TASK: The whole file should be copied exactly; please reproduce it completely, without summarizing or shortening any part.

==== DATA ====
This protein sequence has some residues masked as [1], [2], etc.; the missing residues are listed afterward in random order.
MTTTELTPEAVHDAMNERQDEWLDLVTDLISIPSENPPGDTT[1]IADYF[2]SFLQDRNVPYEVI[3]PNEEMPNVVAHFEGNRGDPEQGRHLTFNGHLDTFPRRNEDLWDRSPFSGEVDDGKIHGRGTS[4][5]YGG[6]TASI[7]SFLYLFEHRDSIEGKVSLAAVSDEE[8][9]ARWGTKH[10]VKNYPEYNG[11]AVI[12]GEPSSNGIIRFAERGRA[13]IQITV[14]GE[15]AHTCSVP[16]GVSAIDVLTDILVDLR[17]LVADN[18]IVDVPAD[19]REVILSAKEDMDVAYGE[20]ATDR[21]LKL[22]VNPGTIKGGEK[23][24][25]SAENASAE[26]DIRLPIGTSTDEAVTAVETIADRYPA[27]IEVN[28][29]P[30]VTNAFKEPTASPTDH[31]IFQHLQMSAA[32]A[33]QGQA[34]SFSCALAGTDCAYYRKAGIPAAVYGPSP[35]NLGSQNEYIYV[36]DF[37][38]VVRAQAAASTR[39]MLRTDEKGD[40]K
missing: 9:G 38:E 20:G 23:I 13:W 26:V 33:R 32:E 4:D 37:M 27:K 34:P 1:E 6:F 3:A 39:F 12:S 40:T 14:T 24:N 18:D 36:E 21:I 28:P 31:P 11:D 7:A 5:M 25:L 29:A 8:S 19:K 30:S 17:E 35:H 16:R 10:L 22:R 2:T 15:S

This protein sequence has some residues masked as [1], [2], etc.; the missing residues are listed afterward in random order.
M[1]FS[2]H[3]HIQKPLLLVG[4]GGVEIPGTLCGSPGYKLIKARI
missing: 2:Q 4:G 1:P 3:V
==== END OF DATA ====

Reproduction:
This protein sequence has some residues masked as [1], [2], etc.; the missing residues are listed afterward in random order.
MTTTELTPEAVHDAMNERQDEWLDLVTDLISIPSENPPGDTT[1]IADYF[2]SFLQDRNVPYEVI[3]PNEEMPNVVAHFEGNRGDPEQGRHLTFNGHLDTFPRRNEDLWDRSPFSGEVDDGKIHGRGTS[4][5]YGG[6]TASI[7]SFLYLFEHRDSIEGKVSLAAVSDEE[8][9]ARWGTKH[10]VKNYPEYNG[11]AVI[12]GEPSSNGIIRFAERGRA[13]IQITV[14]GE[15]AHTCSVP[16]GVSAIDVLTDILVDLR[17]LVADN[18]IVDVPAD[19]REVILSAKEDMDVAYGE[20]ATDR[21]LKL[22]VNPGTIKGGEK[23][24][25]SAENASAE[26]DIRLPIGTSTDEAVTAVETIADRYPA[27]IEVN[28][29]P[30]VTNAFKEPTASPTDH[31]IFQHLQMSAA[32]A[33]QGQA[34]SFSCALAGTDCAYYRKAGIPAAVYGPSP[35]NLGSQNEYIYV[36]DF[37][38]VVRAQAAASTR[39]MLRTDEKGD[40]K
missing: 9:G 38:E 20:G 23:I 13:W 26:V 33:R 32:E 4:D 37:M 27:K 34:P 1:E 6:F 3:A 39:F 12:S 40:T 14:T 24:N 18:D 36:E 21:I 28:P 31:P 11:D 7:A 5:M 25:L 29:A 8:S 19:K 30:S 17:E 35:H 16:R 10:L 22:R 2:T 15:S

This protein sequence has some residues masked as [1], [2], etc.; the missing residues are listed afterward in random order.
M[1]FS[2]H[3]HIQKPLLLVG[4]GGVEIPGTLCGSPGYKLIKARI
missing: 2:Q 4:G 1:P 3:V